5 ways to be a better neighbour

Not so long ago, I watched as one-by-one, multiple tree branches were lopped and thrown over our fence and back into our garden.

Although English is not my neighbour’s native tongue, what distressed me more than the wayward flying foliage was that he’d withheld his frustrations rather than communicate his apparent grievances with us directly. Rather than explain his perspective, he took matters into his own Edward Scissorhands.

I’m a psychologist – not a mind reader – but what I do know is that it’s near impossible to support one another if we don’t communicate our needs to those around us.

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How to share your home with children

I can still remember my delight at being allowed to choose the paint colour of my bedroom when I was nine.

I selected a light blue that reminded me of the summer sky, and I felt empowered because the decision was all mine (and not my parents).

Fast forward a few years and I’d decorated those same walls with a sticky Blutac that proved even harder to remove than my beloved posters of Boy George and his Culture Club bandmates.

Now I’m the mother of two girls, including one teenager, and if I’m being really honest, I sometimes wonder if I’ve offered the same freedom to my daughters when it comes to decorating and styling their rooms.

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Save for a deposit (without depriving yourself)

Surely that little piece of cake won’t effect our fitness goal? Surely those new shoes won’t make much difference to my bank balance?

Sound familiar?

I’m going to give it to you in simple terms without the psychobabble: humans like to do things that feel good and, as such, we often choose the short-term, feel-good option over what we know is the “right” thing to get us closer to our long-term goal.

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5 tips to cut the clutter

Ever said any of the following to yourself?

Even if I can’t use it, I’ll keep it for someone who can. It was too expensive to get rid of now. It reminds me of a special time or person.

What about these?

  • One day it might fit me.
  • I’ll read it when I have more time.
  • It may look like a mess to others but it’s organised chaos to me.

We use a zillion excuses to justify the physical clutter that collects on our desks, in our wardrobes, on our bench tops and on other unsuspecting surfaces around our homes.

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4 ways to manage change

We’re a nation of movers, with many of us living in more than 10 houses in our lifetime, and only 16% of us intent on staying in the home we currently live in. For most of us change is unavoidable. 

Our homes change around us along with our lives. People move in and out. Renovations take shape or fall apart. Disasters strike. Clutter builds up and heads out the door.

It’s important we learn to cope and deal with change.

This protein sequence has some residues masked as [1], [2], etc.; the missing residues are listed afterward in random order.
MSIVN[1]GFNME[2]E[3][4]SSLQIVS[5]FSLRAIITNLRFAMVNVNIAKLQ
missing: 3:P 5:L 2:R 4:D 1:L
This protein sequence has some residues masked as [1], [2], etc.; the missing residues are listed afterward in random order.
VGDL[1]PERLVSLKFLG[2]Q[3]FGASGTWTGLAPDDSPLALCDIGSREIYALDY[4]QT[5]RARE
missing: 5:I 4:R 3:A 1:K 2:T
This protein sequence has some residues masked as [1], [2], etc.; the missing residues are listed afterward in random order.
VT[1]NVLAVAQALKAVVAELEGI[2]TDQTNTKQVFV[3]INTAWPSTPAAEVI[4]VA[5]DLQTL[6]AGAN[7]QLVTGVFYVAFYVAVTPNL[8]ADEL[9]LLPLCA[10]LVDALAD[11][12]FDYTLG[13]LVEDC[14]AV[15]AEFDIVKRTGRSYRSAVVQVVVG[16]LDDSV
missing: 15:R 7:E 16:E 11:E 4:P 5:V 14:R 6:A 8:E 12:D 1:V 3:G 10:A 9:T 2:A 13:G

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Retirement: how does it look to you?

Many people spend decades of their working life dreaming of what they want to be when they grow up, while they clock on and clock off all in the name of paying bills, making ends meet or raising a family.

But for some lucky souls, work represents meaningful social connections, a way to express and explore personal values and passions and chances to learn and master new skills.

A range of factors, including whether you fall into camp one or two, will affect how you view and manage the transition to retirement.

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Where do we learn about money?

Hands up if you secretly find that some of your adult behaviours seem to share an uncanny resemblance to those you have observed in your mum or dad.

For many of us, helpful and unhelpful patterns relating to the way we work, eat, love, fight, parent or even cook are passed down from generation to generation.

It’s no surprise, then, that our relationship with money is also heavily influenced by the financial commentary we heard, or even unspoken practices we observed, in the home in which we were raised.

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3 advantages of living alone

Did you know that more than 12% of the Aussie population aged 15 years and over live alone and that by 2030 that number is projected to rise to 16% which equates to 3.1 million people?

Choice or necessity

The experience of living alone is likely influenced by whether that living arrangement occurs by choice or necessity.

For example after a separation, almost half of all men and 31% of women live alone. Many of those people might not feel great about that situation, particularly if they didn’t instigate it. But living alone doesn’t have to correlate with time spent alone.

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4 tips to cut end of financial year stress

Is your dining room table covered with receipts and invoices? Are you waking in the night feeling overwhelmed and out of control?

Have you rekindled your love affair with chocolate, wine or shopping? Is resentment building as you imagine bidding your well-earned dollars goodbye to that tax farm in the sky?

Or is procrastination dominating your days and nights?

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Keeping sane during ‘sale’ season

Is it me, or does there always seem to be a sale on in your local interiors/furniture store?

The sale season seems to be in full swing all year round and many of us are being bombarded with alluring emails, colourful catalogues and decoy signage about the ‘once-in-a-lifetime’ bargains which promise to transform our homes, ourselves and our lives.

Most of us have at times been lured into bargain hunting by seductive offers of 2 for 1, up to 30% off, or buy 1 get 1 free – and the deals appear to be hotting up season on season.

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